Posted by: Patricia Salkin | April 11, 2013

Conn. Supreme Court Holds Deck was Not a “Building” for Zoning Enforcement Purposes

The Tines purchased a lakefront property in Lebanon, Conn., in 1999 and obtained a variance to build a single-family residence which would extend 35 feet into a prohibited setback area designed to preserve the lake’s water quality.  The variance application did not include any plans for a deck.  The Zoning Board approved the variance, as well as zoning and building permits to construct the house.  When Town officials inspected the building, no deck had been constructed.  The house completed in 2003 conformed to the plan the Tines had submitted to the Town when they sought their variance.

In mid-2004, the Tines built a deck on the back of the house which was not visible from the street and extended twelve additional feet toward the lake, further into the setback area.  The Town did not perform any inspections after 2003, and did not appear to know about the deck, since the Tines did not obtain any building permits or other permission for the deck project.  When the Tines decided to sell the property in 2008, they sought a certificate of zoning compliance and certificate of occupancy from the Town, which sent an official to inspect the property.  The official discovered the illegal deck during that inspection.  At that point, the Tines sought to obtain a variance for the deck, which the Zoning Board denied.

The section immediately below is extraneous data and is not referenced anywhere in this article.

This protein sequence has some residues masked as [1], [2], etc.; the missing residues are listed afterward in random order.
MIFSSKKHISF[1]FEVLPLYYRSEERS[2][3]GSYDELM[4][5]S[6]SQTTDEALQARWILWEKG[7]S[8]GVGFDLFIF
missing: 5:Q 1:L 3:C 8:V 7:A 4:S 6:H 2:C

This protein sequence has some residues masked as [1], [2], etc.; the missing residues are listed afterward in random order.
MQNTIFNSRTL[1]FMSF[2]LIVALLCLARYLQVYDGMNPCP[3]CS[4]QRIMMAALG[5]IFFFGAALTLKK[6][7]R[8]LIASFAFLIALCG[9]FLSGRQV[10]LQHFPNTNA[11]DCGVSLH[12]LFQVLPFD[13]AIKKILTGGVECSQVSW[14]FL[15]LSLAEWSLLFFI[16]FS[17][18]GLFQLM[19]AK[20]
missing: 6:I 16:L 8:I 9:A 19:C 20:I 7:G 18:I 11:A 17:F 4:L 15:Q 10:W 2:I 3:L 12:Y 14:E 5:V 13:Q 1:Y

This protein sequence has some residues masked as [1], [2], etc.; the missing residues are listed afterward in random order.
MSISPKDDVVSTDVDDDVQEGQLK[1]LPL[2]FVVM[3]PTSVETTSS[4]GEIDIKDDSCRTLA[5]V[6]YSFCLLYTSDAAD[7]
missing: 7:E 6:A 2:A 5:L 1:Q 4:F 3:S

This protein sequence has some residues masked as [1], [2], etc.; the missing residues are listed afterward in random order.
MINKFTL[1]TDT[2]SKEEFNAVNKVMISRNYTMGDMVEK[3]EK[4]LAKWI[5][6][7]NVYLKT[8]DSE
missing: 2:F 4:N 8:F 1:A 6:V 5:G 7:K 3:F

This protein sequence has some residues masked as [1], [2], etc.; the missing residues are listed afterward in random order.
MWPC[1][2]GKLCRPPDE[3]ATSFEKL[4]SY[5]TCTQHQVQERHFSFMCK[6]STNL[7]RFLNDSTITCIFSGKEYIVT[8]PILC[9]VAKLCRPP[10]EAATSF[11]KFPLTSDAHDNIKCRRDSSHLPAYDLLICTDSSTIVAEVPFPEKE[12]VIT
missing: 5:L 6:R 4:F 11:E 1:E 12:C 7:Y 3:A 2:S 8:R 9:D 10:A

In January 2009, the Town sent the Tines a notice of violation and cease and desist letter ordering the Tines to remedy the setback violation caused by the deck.  The Tines appealed the order, claiming that the statute of limitations on enforcement against them for the illegal deck had lapsed, since the violation had existed for more than that statutory three years.  The Zoning Board denied the appeal; a decision which the Tines appealed in Connecticut state court.

At trial, the court concluded that the statute of limitations for enforcement of zoning violations began to run at the time of construction, not at the time that the Town was given notice of the zoning violation, and finding that the deck in this case was a “building” for purposes of applying the statute of limitations.  Since more than three years had elapsed since the offending building was constructed, the court held that the Town’s attempt to pursue the zoning violation and enforce the setback was untimely.  The Town here appeals.

On appeal, the Connecticut Supreme Court considered whether the deck constituted a “building” for statute of limitations purposes.  Conn. General Statutes § 13(a) provided that “when a building is so situated on a lot that it violates a zoning regulation of a municipality which prescribes the location of such a building in relation to the boundaries of the lot . . . and when such building has been so situated for three years without the institution of an action to enforce such regulation, such building shall be deemed a nonconforming building in relation to such boundaries.”  The statute does not define “building,” but the Court determined that the plain meaning of the term contemplated a structure with walls and a roof, not merely an attached deck.  Therefore, the Court held that a deck was not a “building” under § 13(a) and the Town’s enforcement action against the Tines for the illegal deck was not barred by the 3-year statute of limitations set forth in that provision.  The Court reversed the trial court’s decision and upheld the Zoning Board’s decision to dismiss the Tines’ appeal of the enforcement order.

Tine v. Zoning Board of Appeals of the Town of Lebanon, 308 Conn. 300 (Conn. 4/23/13)

The opinion can be accessed at:

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